Zeal For His House
Footsteps of Jesus • Sermon • Submitted • Presented • 50:06
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Today’s world is overrun with advertisements and sponsorship. I understand why they exist, but I can’t stand seeing them anymore. But this is the consequence for getting free or next to free stuff. We love free. We love free games on our devices. We love free streaming services. We love being able to go to websites or watch YouTube. But all of these things cost money and that money has to come from somewhere. That’s where advertisements come in. They are everywhere and they are not going away any time soon.
Surfing the internet today is like walking down a street market with every vendor yelling for your attention, trying to sell their products. When we were in Israel, this was everywhere, especially in and around Jerusalem. Street vendors were all over the place, doing whatever they could to make a sale. There is one place where you can still escape all that and it’s right here. But could you imagine if you had to get through a bunch of street vendors to get to where you were sitting this morning?
After Jesus turned water into wine, he stayed in Capernaum for a few days. John fast-forwards to the time of Passover and Jesus and his companions make their way to Jerusalem. Remember, Passover is one of the most important religious feast days in Israel. They will spend about a week preparing for this event. Any able-bodied Israelites would make their way to Jerusalem at this time to present offerings and sacrifices at the temple and share in Passover meals. The purpose of this time was to remember the exodus, when God delivered the Israelites out of slavery in Egypt and brought them into the promised land. This was a big deal. It would be like everyone flocking to Washington D.C. to celebrate Independence Day.
The Passover of the Jews was near, and Jesus went up to Jerusalem. And He found in the temple those who were selling oxen and sheep and doves, and the money changers seated at their tables. And He made a scourge of cords, and drove them all out of the temple, with the sheep and the oxen; and He poured out the coins of the money changers and overturned their tables; and to those who were selling the doves He said, “Take these things away; stop making My Father’s house a place of business.” His disciples remembered that it was written, “Zeal for Your house will consume me.” The Jews then said to Him, “What sign do You show us as your authority for doing these things?” Jesus answered them, “Destroy this temple, and in three days I will raise it up.” The Jews then said, “It took forty-six years to build this temple, and will You raise it up in three days?” But He was speaking of the temple of His body. So when He was raised from the dead, His disciples remembered that He said this; and they believed the Scripture and the word which Jesus had spoken. Now when He was in Jerusalem at the Passover, during the feast, many believed in His name, observing His signs which He was doing.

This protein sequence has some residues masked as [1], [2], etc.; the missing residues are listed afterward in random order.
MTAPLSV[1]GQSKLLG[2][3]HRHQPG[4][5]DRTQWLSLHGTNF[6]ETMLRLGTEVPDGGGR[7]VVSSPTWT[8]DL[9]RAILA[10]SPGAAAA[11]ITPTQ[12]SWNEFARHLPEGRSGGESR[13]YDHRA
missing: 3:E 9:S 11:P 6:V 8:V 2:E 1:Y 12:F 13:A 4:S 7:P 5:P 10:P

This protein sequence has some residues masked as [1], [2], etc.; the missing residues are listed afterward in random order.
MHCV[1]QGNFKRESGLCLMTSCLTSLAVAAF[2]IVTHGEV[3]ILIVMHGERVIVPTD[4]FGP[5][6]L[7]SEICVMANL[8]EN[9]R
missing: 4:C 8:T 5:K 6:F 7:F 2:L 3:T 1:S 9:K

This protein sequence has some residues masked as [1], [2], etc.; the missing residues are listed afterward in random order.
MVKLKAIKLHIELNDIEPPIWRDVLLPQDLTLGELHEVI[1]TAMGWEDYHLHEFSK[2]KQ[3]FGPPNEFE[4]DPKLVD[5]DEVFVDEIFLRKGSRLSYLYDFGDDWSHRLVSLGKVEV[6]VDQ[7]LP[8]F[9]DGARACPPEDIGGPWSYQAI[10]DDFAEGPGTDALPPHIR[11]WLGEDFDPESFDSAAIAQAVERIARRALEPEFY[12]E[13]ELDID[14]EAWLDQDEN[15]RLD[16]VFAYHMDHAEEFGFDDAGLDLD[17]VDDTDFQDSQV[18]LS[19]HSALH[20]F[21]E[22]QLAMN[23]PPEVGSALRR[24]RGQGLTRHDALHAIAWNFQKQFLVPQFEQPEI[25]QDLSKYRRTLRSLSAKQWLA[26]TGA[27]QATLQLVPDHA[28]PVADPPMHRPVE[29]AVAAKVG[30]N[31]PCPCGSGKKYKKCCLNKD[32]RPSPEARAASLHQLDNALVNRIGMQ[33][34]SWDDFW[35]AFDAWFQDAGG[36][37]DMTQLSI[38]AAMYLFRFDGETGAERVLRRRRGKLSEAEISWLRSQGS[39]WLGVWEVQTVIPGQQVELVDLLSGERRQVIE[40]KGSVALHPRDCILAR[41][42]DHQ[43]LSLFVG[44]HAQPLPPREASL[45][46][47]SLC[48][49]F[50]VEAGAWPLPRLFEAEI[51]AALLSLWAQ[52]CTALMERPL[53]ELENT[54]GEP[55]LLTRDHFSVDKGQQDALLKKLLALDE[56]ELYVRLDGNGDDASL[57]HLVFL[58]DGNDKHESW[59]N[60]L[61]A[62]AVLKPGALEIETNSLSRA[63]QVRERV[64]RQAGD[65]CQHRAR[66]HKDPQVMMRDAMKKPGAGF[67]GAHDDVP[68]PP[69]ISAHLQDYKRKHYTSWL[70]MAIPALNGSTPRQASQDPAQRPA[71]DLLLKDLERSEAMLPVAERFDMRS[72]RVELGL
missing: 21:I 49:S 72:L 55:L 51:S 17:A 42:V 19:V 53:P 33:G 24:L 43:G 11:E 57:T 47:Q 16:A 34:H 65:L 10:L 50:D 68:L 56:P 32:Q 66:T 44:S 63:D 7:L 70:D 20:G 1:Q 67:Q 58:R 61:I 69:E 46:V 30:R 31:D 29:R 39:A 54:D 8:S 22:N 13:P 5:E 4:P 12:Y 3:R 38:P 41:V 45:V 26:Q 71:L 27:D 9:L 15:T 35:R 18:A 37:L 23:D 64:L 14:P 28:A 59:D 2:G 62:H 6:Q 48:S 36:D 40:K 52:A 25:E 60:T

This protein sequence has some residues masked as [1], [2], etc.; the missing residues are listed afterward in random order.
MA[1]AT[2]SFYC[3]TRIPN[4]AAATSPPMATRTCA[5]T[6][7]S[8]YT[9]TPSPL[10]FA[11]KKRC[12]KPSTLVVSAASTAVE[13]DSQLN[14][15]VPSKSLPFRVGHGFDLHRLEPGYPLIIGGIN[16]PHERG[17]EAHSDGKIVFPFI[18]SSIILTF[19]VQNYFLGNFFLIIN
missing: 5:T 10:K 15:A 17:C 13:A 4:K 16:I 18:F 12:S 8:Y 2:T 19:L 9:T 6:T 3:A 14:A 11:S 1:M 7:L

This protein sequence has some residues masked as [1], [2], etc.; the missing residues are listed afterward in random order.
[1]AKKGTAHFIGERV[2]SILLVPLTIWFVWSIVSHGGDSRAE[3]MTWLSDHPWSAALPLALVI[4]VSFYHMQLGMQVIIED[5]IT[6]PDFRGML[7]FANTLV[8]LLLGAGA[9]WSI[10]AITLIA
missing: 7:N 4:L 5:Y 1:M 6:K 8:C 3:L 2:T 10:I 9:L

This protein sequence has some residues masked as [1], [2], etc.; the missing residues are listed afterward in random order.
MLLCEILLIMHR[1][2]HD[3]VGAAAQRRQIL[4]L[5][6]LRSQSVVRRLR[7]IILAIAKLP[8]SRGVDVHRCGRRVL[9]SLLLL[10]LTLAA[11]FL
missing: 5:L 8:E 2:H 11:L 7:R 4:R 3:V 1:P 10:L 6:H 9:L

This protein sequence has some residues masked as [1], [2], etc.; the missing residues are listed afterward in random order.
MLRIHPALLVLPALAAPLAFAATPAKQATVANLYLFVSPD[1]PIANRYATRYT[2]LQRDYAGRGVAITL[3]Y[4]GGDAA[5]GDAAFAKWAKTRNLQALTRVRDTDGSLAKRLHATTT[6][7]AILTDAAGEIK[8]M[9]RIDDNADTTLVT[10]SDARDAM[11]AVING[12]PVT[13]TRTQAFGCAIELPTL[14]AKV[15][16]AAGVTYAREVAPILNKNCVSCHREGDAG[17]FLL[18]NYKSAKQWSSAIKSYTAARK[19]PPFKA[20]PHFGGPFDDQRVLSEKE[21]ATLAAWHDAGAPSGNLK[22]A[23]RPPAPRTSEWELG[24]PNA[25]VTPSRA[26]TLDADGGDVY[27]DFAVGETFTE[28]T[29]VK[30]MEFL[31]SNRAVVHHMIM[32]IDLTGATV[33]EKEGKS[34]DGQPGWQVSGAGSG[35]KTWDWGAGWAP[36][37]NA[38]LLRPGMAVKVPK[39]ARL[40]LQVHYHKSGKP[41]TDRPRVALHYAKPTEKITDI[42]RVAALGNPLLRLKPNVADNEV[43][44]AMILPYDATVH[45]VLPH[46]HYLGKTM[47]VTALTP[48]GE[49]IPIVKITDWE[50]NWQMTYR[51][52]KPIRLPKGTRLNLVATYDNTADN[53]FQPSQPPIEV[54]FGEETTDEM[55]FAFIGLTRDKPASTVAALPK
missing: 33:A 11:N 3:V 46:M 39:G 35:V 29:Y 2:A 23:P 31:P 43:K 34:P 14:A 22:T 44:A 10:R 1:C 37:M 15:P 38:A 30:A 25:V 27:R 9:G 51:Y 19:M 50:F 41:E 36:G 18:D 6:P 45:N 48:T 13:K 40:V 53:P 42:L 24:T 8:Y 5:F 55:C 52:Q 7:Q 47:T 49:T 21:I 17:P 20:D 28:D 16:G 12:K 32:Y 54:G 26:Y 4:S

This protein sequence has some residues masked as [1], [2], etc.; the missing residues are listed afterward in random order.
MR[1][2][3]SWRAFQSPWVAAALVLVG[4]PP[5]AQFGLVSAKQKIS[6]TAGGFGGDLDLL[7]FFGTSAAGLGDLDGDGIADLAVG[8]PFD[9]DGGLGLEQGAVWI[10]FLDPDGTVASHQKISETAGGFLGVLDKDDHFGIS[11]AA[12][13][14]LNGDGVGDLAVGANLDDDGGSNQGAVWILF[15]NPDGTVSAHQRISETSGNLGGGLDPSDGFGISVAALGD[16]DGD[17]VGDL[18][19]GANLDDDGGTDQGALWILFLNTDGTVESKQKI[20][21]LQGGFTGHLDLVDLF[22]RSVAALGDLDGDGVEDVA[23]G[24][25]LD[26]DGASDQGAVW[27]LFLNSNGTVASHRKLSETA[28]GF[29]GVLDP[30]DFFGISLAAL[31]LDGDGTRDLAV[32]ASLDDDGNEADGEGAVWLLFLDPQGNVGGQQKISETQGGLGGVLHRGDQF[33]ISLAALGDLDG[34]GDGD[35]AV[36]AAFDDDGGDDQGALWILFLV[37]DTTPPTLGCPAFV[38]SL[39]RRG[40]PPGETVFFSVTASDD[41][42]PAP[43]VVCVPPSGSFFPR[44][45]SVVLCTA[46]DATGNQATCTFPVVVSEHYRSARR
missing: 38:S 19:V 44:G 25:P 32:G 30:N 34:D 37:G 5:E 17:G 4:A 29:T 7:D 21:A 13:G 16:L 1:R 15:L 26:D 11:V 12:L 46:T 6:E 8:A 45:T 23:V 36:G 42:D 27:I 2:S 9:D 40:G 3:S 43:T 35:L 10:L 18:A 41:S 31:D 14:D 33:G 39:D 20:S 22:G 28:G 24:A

The temple in the time of Christ must have been something significant. It is described as having extraordinary beauty. It was a massive structure. The temple mount was separated into different courtyards. There was a massive courtyard outside the main temple area called the court of the Gentiles. If you were not Jewish, this was as far as you go. That area is indicated by the large flat paved area outside the temple in this photo.
When Jesus arrived, he found people had set up businesses selling oxen, sheep, and doves. You also had people exchanging currency. He finds this practice abhorrent, makes a whip of cords, and drives them out. This is a very different picture from the always kind, tolerant, meek and mild Jesus people seem to want to portray today. Jesus got hot. He’s accused of overreacting. What are we to understand of this? What are we to understand of our Savior?
First, we need to remember to put things into perspective. Old Testament Judaism is not the same as New Testament Christianity. What was prescribed to them is not necessarily what is prescribed for us today, though there is overlap. Let me show you what I mean.
The temple in Jerusalem was the most holy place in all of Israel. It was thought that the very presence of God was there, resting above the ark of the covenant in the Holy of Holies, the most inner room in the temple. This was the most sacred place on earth for any Jew. The animals being sold and the money being exchanged were used for worship in the temple. When people arrived for Passover, Jewish law stated they were to bring a sacrifice and a monetary offering known as a tribute (also known as a tax).
Imagine the difficulty of traveling with a live animal a long distance to get to the temple. What did the condition of the animal have to be for it to be a proper sacrifice? It had to be unblemished. What would happen if your ox, sheep, dove, or pigeon was damaged in transit? The priest would inspect it upon arrival and tell you to come back with a proper sacrifice. What if that were you in that day and time? What if you just traveled 100 miles on foot only to be told your sacrifice wasn’t acceptable? Was there a legitimate need for this kind of business? Sure. But this is not what Jesus was mad about.
In that time period, the marketplace currency was Roman coinage. The Jews hated Rome so much that they refused to accept Roman coins for any offerings at the temple. They still used the Jewish shekel. This was the only currency they would accept. What happened if you conducted your business in Roman coins and came to the temple without Jewish coinage? There were money changers there to assist you in exchanging currency. Was there a legitimate need for such a service? Sure. But this is not what Jesus was mad about.